Brian Kelly isn’t the only Notre Dame to win some postseason accolades this year. FootballScoop named Notre Dame’s QB coach Tommy Rees its Quarterbacks Coach of the Year on Friday. Rees, the former Irish quarterback, is in his first official year on the job after the NCAA approved the 10th assistant coaching position for the 2018 season.
This award, while labeled with FootballScoop is presented by AstroTurf and is selected by past winners of the Award making this honor for Rees a reflection of what his peers think of him. Past winners include:
- Josh Heupel (Oklahoma,, 2008) current UCF head coach
- Tom Rossley (Texas A&M, 2009)
- Mark Helfrich (Oregon, 2010 and 2012)
- Philip Montgomery (Baylor, 2011)
- Randy Sanders (Florida State, 2013)
- Kevin McGiven (Utah State, 2014)
- Mike Sanford (Notre Dame, 2015)
- Tyson Helton (USC, 2016)
- Jim Chaney (Georgia, 2017)
Tommy Rees is still just five years removed from his collegiate playing career at Notre Dame where his mind always got him further than his body. A 3-star recruit out of high school, it was clear early on that while Rees had some obvious physical limitations, his advanced knowledge of defenses and scheme would get allow him to thrive. In fact, it was pretty clear when he was at Notre Dame that he was destined to be a coach someday. Sure enough, five years later he’s getting recognized for being a top notch assistant.
Rees began his coaching career just two years after graduating from Notre Dame serving as a graduate assistant for Pat Fitzgerald at Northwestern in 2015. A year later he was off to the NFL as an offensive assistant for the San Diego Chargers. The pull of his alma mater brought him back to Notre Dame in 2017 as part of Brian Kelly’s completely revamped coaching staff that has fueled this latest Renaissance of Notre Dame football. At the time, Rees could only serve as an analyst though since even though the NCAA approved the 10th assistant coaching position in 2017, it went into effective January 8th of this year.
Brian Kelly recently said that he tried to get Rees back to Notre Dame sooner, but his former and current pupil wanted to get away from Notre Dame for a little bit to get some outside experience. Kelly said that it was a wise move for Rees and that the experience made him a better coach. After a couple years though, Kelly said he begged him again and got Rees to return home.
“He turned down my first offer for him to come here,” Kelly said. “He stayed with the San Diego Chargers. You know, he went to Northwestern first, and then he went to the Chargers. He felt like he needed more time away from Notre Dame, and I think it was the right decision.”
The work that Tommy Rees has done at Notre Dame in a short time is pretty remarkable. While the Brandon Wimbush experiment failed, the emergence of Ian Book is a testament to the coaching that Rees gives to Notre Dame quarterbacks. Rees has also managed that room with the savvy of a veteran despite being very green in coaching experience. That room could have been an issue with an entrenched starter losing his job, but thankfully Notre Dame had two quarterbacks with terrific attitudes and a coach like Rees who kept it all together.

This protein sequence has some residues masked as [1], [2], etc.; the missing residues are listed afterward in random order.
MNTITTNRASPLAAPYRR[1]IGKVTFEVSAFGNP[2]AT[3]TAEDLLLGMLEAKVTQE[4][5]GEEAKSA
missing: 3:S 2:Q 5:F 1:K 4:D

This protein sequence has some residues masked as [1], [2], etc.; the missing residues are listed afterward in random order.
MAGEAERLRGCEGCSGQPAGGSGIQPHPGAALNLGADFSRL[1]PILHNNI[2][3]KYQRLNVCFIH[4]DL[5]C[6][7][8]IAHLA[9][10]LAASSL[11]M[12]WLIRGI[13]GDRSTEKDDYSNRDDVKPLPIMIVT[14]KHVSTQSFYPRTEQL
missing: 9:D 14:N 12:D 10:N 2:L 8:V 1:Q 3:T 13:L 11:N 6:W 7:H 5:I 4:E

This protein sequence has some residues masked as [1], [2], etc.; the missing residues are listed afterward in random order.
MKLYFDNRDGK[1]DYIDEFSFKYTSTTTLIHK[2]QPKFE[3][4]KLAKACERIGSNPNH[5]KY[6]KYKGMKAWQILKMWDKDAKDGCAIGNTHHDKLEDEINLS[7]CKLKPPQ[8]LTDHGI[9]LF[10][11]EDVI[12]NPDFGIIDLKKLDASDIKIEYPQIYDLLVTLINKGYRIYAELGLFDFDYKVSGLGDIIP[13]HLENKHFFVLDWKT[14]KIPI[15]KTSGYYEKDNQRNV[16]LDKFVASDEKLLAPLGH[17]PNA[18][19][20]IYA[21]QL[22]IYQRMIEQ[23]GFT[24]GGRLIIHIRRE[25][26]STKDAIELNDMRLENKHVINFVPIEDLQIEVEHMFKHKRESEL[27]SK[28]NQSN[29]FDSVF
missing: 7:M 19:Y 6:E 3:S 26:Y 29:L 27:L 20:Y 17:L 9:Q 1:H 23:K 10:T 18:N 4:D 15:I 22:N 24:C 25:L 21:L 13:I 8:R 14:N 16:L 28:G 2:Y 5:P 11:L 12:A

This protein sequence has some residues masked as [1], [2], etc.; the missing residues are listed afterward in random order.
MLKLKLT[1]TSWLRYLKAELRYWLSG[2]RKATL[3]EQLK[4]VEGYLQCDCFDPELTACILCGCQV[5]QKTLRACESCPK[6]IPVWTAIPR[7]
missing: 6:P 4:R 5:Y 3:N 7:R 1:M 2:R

Playing quarterback Notre Dame is a unique experience with some unique challenges – something that Rees knows all too well. He spent his entire playing career at Notre Dame being a guy people couldn’t wait to replace. In 2010 Rees was forced into action when Dayne Crist was lost for the season. In 2011, Rees was thrust back into action when Crist’s return from injury did not go as planned. During Notre Dame’s run to the 2012 BCS Championship game, Rees was one of the unsung heros for the Irish after serving as defaccto “closer” for Everett Golson when the redshirt freshman struggled. He capped off his career by filling in for Golson again when he went into academic exile.
Every step of the way along Rees’s playing career, fans were looking for someone else to take over for him. All Rees did, however, was win a bunch of games and set some records. Heading into his senior season I wrote that he was the most underappreciated signal caller of Notre Dame history.
Rees’s experience as THE quarterback at the University of Notre Dame has him uniquely equipped to guide Ian Book and the Notre Dame quarterbacks. “I think there’s a great amount of trust as it relates to on the field with the position itself and the roller coaster ride of being the quarterback at Notre Dame,” Brian Kelly said last week. “Tommy has taken that trip, and so easily identifiable is that kind of relationship.”
As a coach, Rees is thriving at Notre Dame alongside offensive coordinator Chip Long and Brian Kelly. This award is an indicator that Rees’s star is very much on the rise just as Chip Long’s is. Looking ahead just a few years, if Rees continues on his current path, he might be a potential replacement for Long when a big time program inevitably comes calling for Long with an opportunity to be a head coach. Even if that doesn’t happen, Rees has future offensive coordinator and future head coach written all over him.
Looking even further down the road, it wouldn’t be a shock if one day, years from now, Tommy Rees is occupying Brian Kelly’s office. Rees will obviously need some head coaching experience before that is even a possibility but when surveying former Notre Dame players who are rising up the coaching ranks, Rees is one name to watch over the next decade or so.
For now though, Rees is tasked with developing Ian Book even further. Book, like Rees, came to Notre Dame as an unheralded recruit, but has been thriving. Where Book differs is that physically he is more advanced than Rees was during his playing days. He’s a little bit bigger, stronger, and faster. Some still question Book’s arm but he’s got a lot of the savvy of Rees with a better arm and mobility. If Rees and Long can continue to develop that, Book has a very bright future ahead of him.